According to the Food Safety and Standards Authority of India (FSSAI), the HFSS foods as mentioned in this charter will cover all foods, both prepared meals and processed food products, that are being sold within Indian school walls.
“Whether it’s beverages high in sugar, potato chips, cookies, noodles – any type of food that is potentially HFSS, the points in this charter apply to it,” FSSAI Director for the Food Fortification Resource Centre (FFRC), who is also in charge of the school food programme, told FoodNavigator-Asia.
“This charter is essentially already a regulation and will be formally enforced in three to four months. This will be just right, as schools are now closed due to the lockdown anyway, so these few months will give the school authorities sufficient time to make preparations.”
One of the main points highlighted within the 10-point charter include the banning of sales of any HFSS food products to school children in school canteens/ mess premises/ hostel kitchens or ‘in an area within fifty meters from the school gate in any direction’.
The school authorities have also been mandated to put up a board with the warning ‘Do not sell (including free sale or market or advertise) the food products high in saturated fat or trans-fat or added sugar or sodium within school premises or campus’ in English or one Indian language as applicable, and to ensure this is ‘displayed prominently’ at the school gate.
Based on this warning, all food companies that manufacture HFSS foods will no longer be allowed to advertise or market such foods to children in school premises, including via logos, brand names, posters, textbook covers etc. or in an area within fifty meters from the school gate in any direction.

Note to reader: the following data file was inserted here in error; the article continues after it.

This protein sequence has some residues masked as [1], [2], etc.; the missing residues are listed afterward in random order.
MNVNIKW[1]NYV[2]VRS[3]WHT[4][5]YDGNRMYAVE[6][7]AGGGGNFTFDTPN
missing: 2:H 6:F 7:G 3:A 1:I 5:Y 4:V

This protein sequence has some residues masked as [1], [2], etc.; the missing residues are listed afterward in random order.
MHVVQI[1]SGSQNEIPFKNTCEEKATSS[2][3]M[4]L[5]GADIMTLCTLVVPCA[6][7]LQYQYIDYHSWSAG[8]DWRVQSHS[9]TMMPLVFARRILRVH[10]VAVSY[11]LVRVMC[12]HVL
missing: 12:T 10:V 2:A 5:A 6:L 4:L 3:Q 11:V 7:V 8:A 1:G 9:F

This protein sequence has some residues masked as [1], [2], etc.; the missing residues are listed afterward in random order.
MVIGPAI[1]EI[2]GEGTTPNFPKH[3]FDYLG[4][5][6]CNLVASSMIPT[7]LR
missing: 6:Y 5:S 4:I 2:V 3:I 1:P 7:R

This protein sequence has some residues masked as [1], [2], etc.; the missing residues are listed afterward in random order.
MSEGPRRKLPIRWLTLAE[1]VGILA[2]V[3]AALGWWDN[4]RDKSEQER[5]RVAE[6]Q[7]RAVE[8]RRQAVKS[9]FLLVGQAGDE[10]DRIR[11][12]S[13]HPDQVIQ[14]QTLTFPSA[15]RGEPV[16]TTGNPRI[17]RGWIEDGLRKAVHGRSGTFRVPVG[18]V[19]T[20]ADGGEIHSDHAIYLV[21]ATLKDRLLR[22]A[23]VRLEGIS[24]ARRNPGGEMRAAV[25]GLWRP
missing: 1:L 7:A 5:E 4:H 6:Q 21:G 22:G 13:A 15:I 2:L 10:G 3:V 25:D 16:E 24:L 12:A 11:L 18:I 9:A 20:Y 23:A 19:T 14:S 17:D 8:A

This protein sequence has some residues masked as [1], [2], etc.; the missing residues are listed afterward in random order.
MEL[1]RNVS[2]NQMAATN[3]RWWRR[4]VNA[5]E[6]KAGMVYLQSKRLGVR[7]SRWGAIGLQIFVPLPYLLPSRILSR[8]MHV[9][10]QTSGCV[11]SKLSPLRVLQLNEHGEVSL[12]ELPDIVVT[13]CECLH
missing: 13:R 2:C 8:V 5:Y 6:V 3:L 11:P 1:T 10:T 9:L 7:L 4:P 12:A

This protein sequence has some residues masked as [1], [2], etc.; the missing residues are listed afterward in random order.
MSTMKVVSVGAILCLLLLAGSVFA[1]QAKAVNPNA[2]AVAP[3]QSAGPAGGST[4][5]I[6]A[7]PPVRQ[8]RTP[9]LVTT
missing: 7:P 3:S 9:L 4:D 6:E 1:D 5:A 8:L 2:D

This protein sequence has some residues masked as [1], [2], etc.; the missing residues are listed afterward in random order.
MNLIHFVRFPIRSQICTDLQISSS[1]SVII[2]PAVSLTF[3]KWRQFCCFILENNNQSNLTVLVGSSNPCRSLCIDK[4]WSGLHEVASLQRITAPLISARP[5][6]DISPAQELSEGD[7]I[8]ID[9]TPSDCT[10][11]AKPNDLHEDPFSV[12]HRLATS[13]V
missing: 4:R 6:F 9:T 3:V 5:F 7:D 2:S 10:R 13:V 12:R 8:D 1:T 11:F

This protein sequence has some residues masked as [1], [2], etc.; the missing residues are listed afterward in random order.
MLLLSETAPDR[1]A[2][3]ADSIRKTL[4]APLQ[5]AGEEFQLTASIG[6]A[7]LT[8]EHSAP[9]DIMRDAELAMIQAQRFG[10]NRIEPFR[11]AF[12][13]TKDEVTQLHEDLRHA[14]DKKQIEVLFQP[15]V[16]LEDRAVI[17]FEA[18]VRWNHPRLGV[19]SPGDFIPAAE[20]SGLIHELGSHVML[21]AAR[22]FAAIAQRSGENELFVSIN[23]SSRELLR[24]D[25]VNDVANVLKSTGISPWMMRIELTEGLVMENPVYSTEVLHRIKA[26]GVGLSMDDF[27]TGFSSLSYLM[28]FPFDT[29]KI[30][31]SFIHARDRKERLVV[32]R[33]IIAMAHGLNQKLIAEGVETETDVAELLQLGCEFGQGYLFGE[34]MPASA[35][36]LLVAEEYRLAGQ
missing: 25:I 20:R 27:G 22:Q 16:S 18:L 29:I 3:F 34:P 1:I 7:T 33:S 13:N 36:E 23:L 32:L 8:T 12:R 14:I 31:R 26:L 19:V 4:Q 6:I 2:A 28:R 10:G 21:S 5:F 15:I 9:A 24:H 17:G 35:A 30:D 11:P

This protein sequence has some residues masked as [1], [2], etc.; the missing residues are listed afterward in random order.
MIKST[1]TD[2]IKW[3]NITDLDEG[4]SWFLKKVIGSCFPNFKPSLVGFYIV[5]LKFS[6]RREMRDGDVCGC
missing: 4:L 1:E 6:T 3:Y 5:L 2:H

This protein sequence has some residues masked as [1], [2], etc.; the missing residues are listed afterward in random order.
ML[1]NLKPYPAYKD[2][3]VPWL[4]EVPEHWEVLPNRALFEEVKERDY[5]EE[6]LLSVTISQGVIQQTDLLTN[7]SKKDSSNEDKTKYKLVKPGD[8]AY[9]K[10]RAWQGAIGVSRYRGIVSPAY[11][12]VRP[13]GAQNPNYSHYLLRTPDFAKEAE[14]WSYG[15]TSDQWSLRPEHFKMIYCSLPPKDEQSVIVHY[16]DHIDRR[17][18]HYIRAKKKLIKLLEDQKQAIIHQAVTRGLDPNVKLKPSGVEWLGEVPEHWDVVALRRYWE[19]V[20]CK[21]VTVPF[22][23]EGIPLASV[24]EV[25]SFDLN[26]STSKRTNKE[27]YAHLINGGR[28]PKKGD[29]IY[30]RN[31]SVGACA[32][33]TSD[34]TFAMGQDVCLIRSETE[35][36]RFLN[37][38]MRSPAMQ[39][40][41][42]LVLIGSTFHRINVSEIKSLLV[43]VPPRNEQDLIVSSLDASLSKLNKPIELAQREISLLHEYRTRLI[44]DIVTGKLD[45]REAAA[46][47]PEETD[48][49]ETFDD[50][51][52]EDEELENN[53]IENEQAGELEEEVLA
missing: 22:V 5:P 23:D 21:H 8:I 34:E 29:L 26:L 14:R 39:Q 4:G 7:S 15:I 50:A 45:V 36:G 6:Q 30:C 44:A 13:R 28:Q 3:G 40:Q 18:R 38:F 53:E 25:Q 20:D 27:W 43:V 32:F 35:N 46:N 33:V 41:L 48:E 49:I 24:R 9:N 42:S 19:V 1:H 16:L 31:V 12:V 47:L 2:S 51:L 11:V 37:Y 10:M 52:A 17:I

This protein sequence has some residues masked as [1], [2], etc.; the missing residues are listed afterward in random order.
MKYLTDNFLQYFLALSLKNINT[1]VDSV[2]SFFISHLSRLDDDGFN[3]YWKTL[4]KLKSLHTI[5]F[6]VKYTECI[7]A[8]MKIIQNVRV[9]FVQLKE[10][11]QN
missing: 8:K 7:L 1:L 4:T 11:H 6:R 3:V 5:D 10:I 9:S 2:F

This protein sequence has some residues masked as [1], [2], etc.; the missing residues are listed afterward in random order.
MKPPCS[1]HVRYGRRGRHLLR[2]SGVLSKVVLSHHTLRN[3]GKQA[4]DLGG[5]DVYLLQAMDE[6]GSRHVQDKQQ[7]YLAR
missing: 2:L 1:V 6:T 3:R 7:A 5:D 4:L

Other directives in the charter include for the school to ensure safe and balanced diets are provided for school children, to take heed of guidelines issued by the National Institute of Nutrition (NIN), and the creation of committees to monitor these.
“We have found it very important to target schoolchildren, as they form their opinions and eating habits when young,” said Sharma.
“It’s why we want to create that Eat Right environment in schools, so not just teaching them about eating right via the curriculum, but also making sure the food choices we provide for them are healthy and not in contrast with what they learn.”
Sharma also added that FSSAI is working on regulations to govern all processed foods, especially HFSS processed foods, in the open market, although this is taking some time due to the relative complexity of the industry.
“We are in the process of setting up regulations for processed foods, covering everything from noodles to bakery to cereals – but we still need a method to accurately identify what HFSS products are, so this is still in progress,” she told us.
“We’re working towards mandatory fortification of staple foods in India, and it is important that these fortified foods are not HFSS too – it would be misleading to consumers who think a product is healthy when they see the +F logo, when it is actually high in sugar or salt.”
In addition, FSSAI has also initiated a process to study television advertisements to analyse how HFSS food marketing targets children via this platform, as well as other platforms, so there is also a chance it might look at governance similar to that implemented by the UK on junk food ads before 9pm.